Earlier this fall, a federal district court in California entered an order dismissing a challenge to election sign regulations promulgated by the City of Coalinga, California. Coalinga had a sign regulation that prohibited the display of election signs more than 60 days prior to and more than seven days after an election. June Vera Sanchez and the Dolores Huerta Foundation sought to display political messages outside of the election season, and challenged the regulation on First Amendment grounds in an action filed in June 2018. Following the filing of the lawsuit, in July 2018, the city amended its regulations to withdraw the challenged election sign regulation. In August 2018, the city filed a motion to dismiss, arguing that the plaintiffs lacked standing to bring their claim and that the action was moot.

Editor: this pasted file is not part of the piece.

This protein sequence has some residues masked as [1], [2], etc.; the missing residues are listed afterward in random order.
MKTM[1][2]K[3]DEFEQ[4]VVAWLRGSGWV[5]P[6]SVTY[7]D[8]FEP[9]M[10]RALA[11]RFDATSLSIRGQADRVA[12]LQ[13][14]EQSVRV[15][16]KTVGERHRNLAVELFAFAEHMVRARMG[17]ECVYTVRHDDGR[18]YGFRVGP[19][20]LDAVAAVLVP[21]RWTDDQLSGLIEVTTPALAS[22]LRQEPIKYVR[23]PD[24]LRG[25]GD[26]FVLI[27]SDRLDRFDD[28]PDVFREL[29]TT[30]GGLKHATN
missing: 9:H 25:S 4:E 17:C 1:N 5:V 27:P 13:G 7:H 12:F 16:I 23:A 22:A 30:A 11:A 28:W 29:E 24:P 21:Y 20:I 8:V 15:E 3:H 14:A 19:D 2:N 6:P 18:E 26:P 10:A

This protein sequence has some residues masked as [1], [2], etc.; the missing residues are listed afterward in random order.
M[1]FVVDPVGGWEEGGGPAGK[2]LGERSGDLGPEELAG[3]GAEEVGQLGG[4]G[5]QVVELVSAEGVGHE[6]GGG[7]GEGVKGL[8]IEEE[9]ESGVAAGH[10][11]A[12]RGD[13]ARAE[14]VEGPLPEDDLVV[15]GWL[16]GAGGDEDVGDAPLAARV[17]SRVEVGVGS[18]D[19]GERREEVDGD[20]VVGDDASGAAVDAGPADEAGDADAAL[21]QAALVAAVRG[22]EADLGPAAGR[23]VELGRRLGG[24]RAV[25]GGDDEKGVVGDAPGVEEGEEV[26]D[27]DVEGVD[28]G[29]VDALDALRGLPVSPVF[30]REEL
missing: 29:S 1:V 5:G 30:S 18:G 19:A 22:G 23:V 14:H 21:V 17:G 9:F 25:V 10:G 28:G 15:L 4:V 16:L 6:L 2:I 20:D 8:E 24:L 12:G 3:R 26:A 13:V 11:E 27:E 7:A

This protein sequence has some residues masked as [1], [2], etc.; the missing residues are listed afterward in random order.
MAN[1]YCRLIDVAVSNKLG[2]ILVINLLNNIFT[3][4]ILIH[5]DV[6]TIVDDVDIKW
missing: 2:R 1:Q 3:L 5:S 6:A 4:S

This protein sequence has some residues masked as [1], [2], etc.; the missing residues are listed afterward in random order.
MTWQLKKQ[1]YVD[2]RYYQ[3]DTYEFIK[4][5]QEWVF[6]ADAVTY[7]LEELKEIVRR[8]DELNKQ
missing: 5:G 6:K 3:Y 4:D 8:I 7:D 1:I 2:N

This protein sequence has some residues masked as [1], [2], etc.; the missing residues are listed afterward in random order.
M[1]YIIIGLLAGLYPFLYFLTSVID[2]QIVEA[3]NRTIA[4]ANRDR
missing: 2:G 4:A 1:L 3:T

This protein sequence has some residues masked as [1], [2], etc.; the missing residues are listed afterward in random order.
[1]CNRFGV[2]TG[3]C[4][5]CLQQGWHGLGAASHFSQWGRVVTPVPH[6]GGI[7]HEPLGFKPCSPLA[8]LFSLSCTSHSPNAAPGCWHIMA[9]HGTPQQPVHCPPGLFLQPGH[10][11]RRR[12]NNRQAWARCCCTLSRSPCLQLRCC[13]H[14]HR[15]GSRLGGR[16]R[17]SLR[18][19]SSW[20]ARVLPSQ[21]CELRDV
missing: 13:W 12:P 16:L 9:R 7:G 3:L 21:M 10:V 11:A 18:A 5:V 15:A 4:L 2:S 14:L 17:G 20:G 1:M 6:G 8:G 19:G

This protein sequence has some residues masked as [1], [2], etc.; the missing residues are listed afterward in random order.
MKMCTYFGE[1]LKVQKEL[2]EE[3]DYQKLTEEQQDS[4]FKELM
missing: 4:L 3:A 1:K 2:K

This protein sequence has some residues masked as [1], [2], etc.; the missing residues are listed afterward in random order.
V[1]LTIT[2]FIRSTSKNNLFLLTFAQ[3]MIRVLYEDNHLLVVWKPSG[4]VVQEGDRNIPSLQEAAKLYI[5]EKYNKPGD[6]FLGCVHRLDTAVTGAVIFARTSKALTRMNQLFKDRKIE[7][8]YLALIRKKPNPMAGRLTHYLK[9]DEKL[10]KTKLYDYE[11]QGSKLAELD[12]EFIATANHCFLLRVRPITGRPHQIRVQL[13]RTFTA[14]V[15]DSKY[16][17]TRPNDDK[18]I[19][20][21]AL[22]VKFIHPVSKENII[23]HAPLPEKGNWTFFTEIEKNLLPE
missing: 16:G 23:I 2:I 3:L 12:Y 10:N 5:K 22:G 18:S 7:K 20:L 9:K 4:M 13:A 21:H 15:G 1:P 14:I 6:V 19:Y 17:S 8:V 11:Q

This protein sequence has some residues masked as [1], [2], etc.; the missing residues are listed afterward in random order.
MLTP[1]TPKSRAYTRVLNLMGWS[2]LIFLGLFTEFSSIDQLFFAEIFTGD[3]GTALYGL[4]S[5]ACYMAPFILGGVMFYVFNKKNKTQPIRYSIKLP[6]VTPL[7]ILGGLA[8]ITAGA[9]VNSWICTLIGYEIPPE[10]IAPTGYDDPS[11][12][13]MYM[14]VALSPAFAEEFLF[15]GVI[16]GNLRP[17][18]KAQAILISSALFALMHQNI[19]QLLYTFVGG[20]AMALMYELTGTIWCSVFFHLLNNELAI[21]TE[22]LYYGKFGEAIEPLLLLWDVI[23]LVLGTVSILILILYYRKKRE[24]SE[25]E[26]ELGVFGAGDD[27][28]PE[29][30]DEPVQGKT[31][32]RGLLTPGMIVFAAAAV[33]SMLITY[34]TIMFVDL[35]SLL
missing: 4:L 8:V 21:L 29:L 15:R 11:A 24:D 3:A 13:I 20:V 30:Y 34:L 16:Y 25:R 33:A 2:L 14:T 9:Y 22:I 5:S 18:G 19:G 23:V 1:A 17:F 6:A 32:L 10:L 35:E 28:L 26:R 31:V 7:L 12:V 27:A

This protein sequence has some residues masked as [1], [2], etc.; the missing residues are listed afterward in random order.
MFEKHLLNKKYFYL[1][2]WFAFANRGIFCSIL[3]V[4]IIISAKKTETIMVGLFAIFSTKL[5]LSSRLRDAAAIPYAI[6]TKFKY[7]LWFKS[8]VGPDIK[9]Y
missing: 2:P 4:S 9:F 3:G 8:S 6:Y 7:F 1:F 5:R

Because the plaintiffs offered no generalized or specific threat of enforcement of the challenged regulations, the court entered an order dismissing the underlying action. Although the plaintiffs argued that the city could simply resume enforcement of the election sign ordinance following the dismissal of the case, the court concluded that outcome was unlikely. The city’s amendment of its sign code in July 2018 recognized the constitutional defects of the election sign ordinance, and the city was unlikely to enforce such an unconstitutional provision in the future.
While this case concluded early, it is almost certain that the court would have struck down Coalinga’s restrictions. These types of content-based restrictions were nearly identical to those struck down by the Supreme Court in Reed v. Town of Gilbert in 2015.